Home: Finally, the Ruler_of_spike joined me in Hong Kong. It has been a difficult few days since my arrival - it was hot, emotional and, at times, grinding. My mood hasn't been great. Having a little time to myself did not mean I had an opportunity to straighten things out in my head; if anything, the previous few days had made me even more confused. However, it was good to have the Ruler_of_spike with me - not only is she a great support, but also because it was the first time being in Hong Kong, I would like to take her to go to places that would be interesting for her and that in turn would be a distraction for me. It was just great to have her with me. Luckily, the weather had calm down a little so it was not too hot, so it didn't shock her to much.
Home: My uncle showed me the picture of mom which will be displayed in the memorial service. He was telling me that they had great difficulties in getting a picture of mom when she was in the medical home. For a good many years, mom's hearing had been deteriorating and it got so bad that it was impossible to communicate with her. That was before she went into hospital. A few years ago, my uncle actually managed to get a hearing specialist to go to our apartment to fit a hearing aid for mom. However, she never got used to wearing it - she either forgot about it or she wasn't wearing it properly. After staying in the hospital for a while, the hearing aid was somehow lost. To communicate with her, my uncle got a pair of headphones, and I really mean big headphones which totally enveloped the ears, and a microphone so that visitors could have their voices amplified without disturbing other residents in the home. Unfortunately, in order to get mom to smile at the camera, she had to have the headphones on... Moreover, mom was so weak she was having difficulties coughing out phlegm, so they opened up a hole in her throat to connect a tube to suck out the stuff to help her breath and to prevent infection. Moreover, she had drips of all kinds connected to her and pipes hanging all around her. Finally, although the medical home was quite neat and tidy, it was nevertheless not an ideal setting for taking photos. So, I was expecting a real mess. However, when I saw the photo, mom looked excellent! My uncle had found a graphics design student and he worked on the photo with Photoshop and did a heck of a good job. The headphones were gone. He tidied up her hair on the sides; got rid of the pipe in her throat and filled the background in white. Mom looked happy and at ease in the photo which was amazing given her conditions at the time. For a brief moment, I really wished I came back before her passing so that I could see her, like in the photo I was holding. But that was an illusion. What I was holding was not how mom looked like. The removal of all the medical equipments and other items on and around her gave a completely different impression of the person. I could not reconcile the image of mom in the photo that I was holding and the image of mom when I saw her last in intensive care unit - wired up to sensors, connected to pipes and was breathing through an oxygen mask. Seeing this idealized image of mom brought me waves of sadness, but at the same time I was glad that I didn't see her when she was in a worse state than the last time I saw her. Life is full of paradox.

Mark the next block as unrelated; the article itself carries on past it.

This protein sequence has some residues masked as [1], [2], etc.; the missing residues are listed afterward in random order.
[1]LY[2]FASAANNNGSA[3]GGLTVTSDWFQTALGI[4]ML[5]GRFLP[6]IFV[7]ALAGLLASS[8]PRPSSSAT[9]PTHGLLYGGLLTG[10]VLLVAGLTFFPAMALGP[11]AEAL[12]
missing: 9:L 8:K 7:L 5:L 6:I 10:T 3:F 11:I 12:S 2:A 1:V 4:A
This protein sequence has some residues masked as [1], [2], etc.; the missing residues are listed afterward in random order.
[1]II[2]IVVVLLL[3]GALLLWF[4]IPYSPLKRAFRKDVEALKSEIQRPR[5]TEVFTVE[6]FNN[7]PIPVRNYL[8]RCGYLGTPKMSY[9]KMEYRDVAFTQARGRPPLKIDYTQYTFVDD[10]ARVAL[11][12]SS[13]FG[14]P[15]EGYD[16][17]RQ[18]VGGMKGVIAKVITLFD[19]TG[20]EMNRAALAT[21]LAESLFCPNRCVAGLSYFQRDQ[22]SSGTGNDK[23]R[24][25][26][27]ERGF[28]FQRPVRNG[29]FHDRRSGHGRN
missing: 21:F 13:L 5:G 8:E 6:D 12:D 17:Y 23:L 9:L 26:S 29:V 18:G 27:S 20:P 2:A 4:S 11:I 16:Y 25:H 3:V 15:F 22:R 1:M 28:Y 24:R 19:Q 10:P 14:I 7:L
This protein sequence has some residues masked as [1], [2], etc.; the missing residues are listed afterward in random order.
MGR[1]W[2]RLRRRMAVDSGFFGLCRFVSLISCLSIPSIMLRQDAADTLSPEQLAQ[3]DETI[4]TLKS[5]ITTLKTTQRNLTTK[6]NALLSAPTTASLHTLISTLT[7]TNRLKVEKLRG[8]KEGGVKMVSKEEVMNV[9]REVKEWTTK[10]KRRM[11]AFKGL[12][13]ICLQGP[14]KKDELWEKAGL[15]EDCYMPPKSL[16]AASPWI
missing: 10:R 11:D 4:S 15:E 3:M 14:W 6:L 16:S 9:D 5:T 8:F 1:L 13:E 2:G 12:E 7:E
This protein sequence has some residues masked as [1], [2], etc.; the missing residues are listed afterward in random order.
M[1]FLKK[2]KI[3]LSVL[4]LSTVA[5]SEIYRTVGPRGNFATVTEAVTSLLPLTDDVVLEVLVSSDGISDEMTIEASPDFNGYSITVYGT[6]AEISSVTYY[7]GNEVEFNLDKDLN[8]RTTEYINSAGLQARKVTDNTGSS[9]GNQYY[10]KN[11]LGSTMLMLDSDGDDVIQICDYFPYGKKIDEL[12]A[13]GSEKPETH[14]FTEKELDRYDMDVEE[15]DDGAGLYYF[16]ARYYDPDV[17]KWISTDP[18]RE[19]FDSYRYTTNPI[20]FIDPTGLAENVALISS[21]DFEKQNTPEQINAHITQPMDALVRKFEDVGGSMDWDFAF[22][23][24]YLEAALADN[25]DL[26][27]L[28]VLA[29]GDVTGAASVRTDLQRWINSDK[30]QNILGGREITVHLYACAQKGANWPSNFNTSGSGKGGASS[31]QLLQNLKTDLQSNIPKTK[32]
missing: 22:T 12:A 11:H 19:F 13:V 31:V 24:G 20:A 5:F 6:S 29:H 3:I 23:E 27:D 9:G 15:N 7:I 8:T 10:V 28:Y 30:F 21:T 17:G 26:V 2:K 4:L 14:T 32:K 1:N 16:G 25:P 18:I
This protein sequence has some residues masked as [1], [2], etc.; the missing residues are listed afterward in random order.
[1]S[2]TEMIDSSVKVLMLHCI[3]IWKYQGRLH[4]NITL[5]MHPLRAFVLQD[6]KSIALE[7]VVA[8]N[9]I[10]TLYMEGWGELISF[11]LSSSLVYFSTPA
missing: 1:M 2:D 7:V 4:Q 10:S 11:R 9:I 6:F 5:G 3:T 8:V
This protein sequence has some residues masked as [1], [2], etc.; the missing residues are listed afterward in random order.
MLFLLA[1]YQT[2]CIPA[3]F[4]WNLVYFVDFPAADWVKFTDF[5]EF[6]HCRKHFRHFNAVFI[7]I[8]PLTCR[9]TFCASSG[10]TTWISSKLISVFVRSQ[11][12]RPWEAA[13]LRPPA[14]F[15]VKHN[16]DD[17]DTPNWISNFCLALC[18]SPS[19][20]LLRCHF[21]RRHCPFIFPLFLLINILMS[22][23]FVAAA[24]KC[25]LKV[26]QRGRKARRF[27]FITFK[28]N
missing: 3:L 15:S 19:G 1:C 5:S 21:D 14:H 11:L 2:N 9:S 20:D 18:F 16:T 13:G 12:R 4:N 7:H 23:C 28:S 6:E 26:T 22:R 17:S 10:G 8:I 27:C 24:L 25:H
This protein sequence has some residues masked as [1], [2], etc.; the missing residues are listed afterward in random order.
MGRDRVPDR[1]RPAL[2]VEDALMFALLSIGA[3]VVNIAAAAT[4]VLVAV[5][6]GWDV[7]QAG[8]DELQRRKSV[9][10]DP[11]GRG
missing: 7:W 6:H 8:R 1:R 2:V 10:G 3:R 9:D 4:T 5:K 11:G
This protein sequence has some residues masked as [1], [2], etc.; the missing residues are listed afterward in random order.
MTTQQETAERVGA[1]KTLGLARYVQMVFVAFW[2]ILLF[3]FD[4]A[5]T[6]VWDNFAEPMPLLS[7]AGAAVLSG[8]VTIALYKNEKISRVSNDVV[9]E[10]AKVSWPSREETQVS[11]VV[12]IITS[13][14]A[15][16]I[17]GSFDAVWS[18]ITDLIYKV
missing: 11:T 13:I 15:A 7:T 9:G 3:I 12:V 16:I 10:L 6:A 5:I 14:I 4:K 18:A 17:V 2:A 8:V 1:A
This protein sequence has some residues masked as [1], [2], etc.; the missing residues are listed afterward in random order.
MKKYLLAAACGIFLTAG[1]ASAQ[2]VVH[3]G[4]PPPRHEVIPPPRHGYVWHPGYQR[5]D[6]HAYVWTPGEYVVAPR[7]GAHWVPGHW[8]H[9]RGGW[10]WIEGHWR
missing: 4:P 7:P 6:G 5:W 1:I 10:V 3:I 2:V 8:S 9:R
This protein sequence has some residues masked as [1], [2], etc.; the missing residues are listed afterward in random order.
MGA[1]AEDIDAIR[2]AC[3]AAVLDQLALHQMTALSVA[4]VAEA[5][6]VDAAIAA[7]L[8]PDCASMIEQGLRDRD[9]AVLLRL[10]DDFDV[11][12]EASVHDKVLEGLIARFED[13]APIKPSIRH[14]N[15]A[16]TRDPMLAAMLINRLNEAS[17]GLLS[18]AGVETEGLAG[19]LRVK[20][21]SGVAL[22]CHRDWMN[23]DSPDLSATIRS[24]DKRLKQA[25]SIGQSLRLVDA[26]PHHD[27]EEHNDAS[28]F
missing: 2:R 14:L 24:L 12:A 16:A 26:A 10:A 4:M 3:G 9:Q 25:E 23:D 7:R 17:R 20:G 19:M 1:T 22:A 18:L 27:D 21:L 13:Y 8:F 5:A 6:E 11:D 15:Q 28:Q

Home: One of those errands was to go with my uncle to the hospital to identify and 'collect' mom's body. That was really grim! Mom's body looked so thin. Owing to her continued ill health, she lost even more weight prior to her passing. However, I was glad to see that her expression was a peaceful one - may be because of her passing, she was finally free from all the suffering. It was a very emotional event and I was glad the my uncle was with me. We didn't exactly collect mom's body. After the identification and going through the paper work, mom's body was released by the hospital and picked up by the funeral home. Those folks would perform their tasks and make the body ready for the funeral and cremation afterwards. After the hospital, my uncle took me to see the medical home where mom was staying when she wasn't in the hospital. The kindness of the people there overwhelmed me. It looked like mom was, when not being treated in hospital, living in a friendly and relatively comfortable environment - it was airy, there was a good view (mom loved trees) and the place was relatively quiet (away from the busy traffic of Hong Kong). It wasn't a château or our old apartment, but I could see mom was being well looked after.